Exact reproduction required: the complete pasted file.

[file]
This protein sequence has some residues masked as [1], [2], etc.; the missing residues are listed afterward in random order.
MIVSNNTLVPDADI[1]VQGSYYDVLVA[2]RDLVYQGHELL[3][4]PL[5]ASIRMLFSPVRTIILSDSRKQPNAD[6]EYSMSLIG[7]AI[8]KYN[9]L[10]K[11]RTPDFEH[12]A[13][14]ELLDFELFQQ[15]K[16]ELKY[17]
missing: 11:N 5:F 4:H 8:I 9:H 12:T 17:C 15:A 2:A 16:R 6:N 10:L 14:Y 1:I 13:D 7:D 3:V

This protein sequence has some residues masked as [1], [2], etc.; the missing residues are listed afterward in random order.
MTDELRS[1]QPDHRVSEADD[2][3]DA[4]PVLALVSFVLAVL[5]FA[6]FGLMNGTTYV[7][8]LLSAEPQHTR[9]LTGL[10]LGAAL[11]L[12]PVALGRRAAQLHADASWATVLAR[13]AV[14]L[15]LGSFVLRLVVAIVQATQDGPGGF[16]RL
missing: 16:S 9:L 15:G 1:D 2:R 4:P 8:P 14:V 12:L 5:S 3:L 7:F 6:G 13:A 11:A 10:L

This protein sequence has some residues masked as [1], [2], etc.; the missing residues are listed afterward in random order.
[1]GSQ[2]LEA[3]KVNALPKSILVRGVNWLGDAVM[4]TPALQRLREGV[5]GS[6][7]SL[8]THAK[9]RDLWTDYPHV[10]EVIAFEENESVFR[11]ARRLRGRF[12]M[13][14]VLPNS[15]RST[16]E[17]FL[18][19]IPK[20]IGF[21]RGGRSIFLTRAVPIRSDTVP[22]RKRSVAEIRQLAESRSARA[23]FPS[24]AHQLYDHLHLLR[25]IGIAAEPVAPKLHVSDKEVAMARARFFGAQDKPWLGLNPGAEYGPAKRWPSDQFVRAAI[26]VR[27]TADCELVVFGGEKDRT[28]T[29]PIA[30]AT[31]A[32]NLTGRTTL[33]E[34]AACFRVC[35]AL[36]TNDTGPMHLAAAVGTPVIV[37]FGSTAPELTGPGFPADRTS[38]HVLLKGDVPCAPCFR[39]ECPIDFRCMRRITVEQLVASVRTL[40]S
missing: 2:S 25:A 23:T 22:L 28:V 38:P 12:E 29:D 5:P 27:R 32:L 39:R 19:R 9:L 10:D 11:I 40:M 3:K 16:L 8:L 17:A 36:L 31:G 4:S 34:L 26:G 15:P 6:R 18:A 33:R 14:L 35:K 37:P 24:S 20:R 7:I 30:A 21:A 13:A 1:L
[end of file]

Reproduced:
This protein sequence has some residues masked as [1], [2], etc.; the missing residues are listed afterward in random order.
MIVSNNTLVPDADI[1]VQGSYYDVLVA[2]RDLVYQGHELL[3][4]PL[5]ASIRMLFSPVRTIILSDSRKQPNAD[6]EYSMSLIG[7]AI[8]KYN[9]L[10]K[11]RTPDFEH[12]A[13][14]ELLDFELFQQ[15]K[16]ELKY[17]
missing: 11:N 5:F 4:H 8:I 9:H 12:T 17:C 15:A 2:A 16:R 6:N 10:L 14:Y 1:I 13:D 7:D 3:V

This protein sequence has some residues masked as [1], [2], etc.; the missing residues are listed afterward in random order.
MTDELRS[1]QPDHRVSEADD[2][3]DA[4]PVLALVSFVLAVL[5]FA[6]FGLMNGTTYV[7][8]LLSAEPQHTR[9]LTGL[10]LGAAL[11]L[12]PVALGRRAAQLHADASWATVLAR[13]AV[14]L[15]LGSFVLRLVVAIVQATQDGPGGF[16]RL
missing: 16:S 9:L 15:G 1:D 2:R 4:P 8:P 14:V 12:L 5:S 3:L 7:F 6:G 13:A 11:A 10:L

This protein sequence has some residues masked as [1], [2], etc.; the missing residues are listed afterward in random order.
[1]GSQ[2]LEA[3]KVNALPKSILVRGVNWLGDAVM[4]TPALQRLREGV[5]GS[6][7]SL[8]THAK[9]RDLWTDYPHV[10]EVIAFEENESVFR[11]ARRLRGRF[12]M[13][14]VLPNS[15]RST[16]E[17]FL[18][19]IPK[20]IGF[21]RGGRSIFLTRAVPIRSDTVP[22]RKRSVAEIRQLAESRSARA[23]FPS[24]AHQLYDHLHLLR[25]IGIAAEPVAPKLHVSDKEVAMARARFFGAQDKPWLGLNPGAEYGPAKRWPSDQFVRAAI[26]VR[27]TADCELVVFGGEKDRT[28]T[29]PIA[30]AT[31]A[32]NLTGRTTL[33]E[34]AACFRVC[35]AL[36]TNDTGPMHLAAAVGTPVIV[37]FGSTAPELTGPGFPADRTS[38]HVLLKGDVPCAPCFR[39]ECPIDFRCMRRITVEQLVASVRTL[40]S
missing: 2:S 25:A 23:T 22:L 28:V 38:P 12:E 29:D 5:P 27:R 32:L 39:R 19:R 9:L 10:D 11:I 40:M 3:K 16:L 8:L 17:A 36:L 31:G 4:S 34:L 26:G 15:P 6:R 18:A 33:R 14:L 35:K 37:P 24:S 20:R 7:I 30:A 21:A 13:A 1:L